It does not matter to such an agency that, in the name of economic growth and pushing export volumes, an ‘investor’ is singlehandedly dismantling hectares of a regional wetland to do rice farming. But it will use all its power to evict an old woman subsisting on a piece of a wetland with some of her orphaned grandchildren.

NEMA will violently put her humble home to the ground, and extend the same violence to her crops. This is for the simple reason that: NEMA rightly sees no connection between the activities of this old woman to its economic growth-oriented conception of ‘wise use.’

With such an understanding, our NEMA ceases to be what its public image deceptively suggests. Contrary to being a public agency guarding against reckless destruction of our part of the planet, NEMA is coordinating its ruthless destruction by capitalist projects of all kinds.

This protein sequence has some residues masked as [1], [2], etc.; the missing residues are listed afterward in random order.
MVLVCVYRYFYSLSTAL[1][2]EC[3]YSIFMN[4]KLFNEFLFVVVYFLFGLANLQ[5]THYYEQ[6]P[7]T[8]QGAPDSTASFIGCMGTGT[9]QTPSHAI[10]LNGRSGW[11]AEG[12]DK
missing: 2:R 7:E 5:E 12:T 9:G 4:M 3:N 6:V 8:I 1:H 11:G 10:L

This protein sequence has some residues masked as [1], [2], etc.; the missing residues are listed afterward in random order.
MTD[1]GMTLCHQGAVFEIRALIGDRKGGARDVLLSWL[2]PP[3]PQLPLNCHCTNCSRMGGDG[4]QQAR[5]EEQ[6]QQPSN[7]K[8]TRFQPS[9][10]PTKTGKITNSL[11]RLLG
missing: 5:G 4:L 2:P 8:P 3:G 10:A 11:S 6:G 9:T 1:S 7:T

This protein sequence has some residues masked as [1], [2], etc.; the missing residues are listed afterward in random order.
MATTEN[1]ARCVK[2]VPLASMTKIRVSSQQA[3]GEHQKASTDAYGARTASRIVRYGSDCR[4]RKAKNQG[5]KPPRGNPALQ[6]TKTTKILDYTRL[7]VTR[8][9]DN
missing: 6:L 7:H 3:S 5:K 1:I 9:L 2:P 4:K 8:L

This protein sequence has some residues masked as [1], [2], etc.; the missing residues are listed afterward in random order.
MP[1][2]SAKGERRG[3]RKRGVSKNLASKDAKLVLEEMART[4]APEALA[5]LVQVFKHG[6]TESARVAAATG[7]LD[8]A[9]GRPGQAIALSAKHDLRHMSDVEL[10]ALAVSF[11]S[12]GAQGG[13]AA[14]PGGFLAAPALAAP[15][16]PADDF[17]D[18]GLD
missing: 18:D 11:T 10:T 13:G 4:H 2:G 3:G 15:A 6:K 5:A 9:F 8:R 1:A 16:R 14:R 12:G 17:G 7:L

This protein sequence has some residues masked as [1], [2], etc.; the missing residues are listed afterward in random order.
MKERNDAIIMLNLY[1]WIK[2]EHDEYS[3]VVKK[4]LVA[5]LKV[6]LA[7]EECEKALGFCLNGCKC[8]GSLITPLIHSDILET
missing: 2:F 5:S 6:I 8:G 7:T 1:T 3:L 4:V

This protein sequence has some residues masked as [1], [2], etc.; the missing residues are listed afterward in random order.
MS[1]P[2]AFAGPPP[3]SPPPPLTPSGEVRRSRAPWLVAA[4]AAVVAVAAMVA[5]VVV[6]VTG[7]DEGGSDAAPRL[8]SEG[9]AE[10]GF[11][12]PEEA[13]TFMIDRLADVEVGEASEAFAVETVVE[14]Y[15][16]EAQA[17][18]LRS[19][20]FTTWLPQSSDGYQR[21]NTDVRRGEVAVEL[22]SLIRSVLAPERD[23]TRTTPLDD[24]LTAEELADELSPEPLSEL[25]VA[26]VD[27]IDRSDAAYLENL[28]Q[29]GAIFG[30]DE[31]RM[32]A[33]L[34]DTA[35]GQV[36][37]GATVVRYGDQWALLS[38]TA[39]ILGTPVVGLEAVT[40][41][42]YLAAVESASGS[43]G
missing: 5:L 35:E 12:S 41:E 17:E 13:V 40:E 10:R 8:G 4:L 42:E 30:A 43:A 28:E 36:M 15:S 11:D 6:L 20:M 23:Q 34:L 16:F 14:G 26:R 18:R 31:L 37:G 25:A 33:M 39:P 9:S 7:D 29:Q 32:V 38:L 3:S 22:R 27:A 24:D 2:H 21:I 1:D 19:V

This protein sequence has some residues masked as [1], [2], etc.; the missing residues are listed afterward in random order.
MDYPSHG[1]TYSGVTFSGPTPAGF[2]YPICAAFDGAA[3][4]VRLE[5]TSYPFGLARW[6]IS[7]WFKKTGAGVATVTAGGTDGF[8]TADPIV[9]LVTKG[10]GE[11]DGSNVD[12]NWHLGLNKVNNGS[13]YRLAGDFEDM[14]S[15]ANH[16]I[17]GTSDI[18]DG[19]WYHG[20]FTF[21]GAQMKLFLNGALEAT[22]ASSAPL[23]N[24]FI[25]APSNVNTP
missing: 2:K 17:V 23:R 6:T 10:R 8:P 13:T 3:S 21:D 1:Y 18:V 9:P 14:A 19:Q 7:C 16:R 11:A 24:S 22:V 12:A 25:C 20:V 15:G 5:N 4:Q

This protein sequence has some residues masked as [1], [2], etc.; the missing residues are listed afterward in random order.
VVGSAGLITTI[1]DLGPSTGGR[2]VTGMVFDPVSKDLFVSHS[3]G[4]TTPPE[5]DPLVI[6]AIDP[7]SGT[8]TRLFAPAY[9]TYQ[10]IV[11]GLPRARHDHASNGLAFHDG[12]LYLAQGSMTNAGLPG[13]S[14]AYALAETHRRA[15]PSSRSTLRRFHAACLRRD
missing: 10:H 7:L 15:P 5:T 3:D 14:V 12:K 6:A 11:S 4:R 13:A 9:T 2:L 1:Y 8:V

If NEMA is doing environmental protection work, it is only protecting wetlands and the environment more broadly for big capitalist projects, and from encroaching on poor natives. With such an understanding, we can see the futility of all ongoing pleas for NEMA to enforce environmental laws in a non-discriminatory manner.

After all, such fairness would still be extremely unfair and unacceptable to those who are forced by our economic and political circumstances to look for basic material sustenance in these wetlands. In our neoliberal political setting, NEMA is an agent of neoliberal forces. It prides itself in middlemanship, overseeing and coordinating the effective destruction of our critical natural spaces such as wetlands by big capital projects.

To think that this is a harsh accusation is to forget that all those large assembling plants dubbed industries sited in wetlands were sanctioned and legalized by the state through NEMA. How else can we justify their protected presence in these places?

This is the predicament in which we find ourselves today. It is difficult to imagine how such an entity can act otherwise. A modest way to begin is to disestablish NEMA itself.

The writer is a PhD fellow at MISR, Makerere University.

X: @adventino88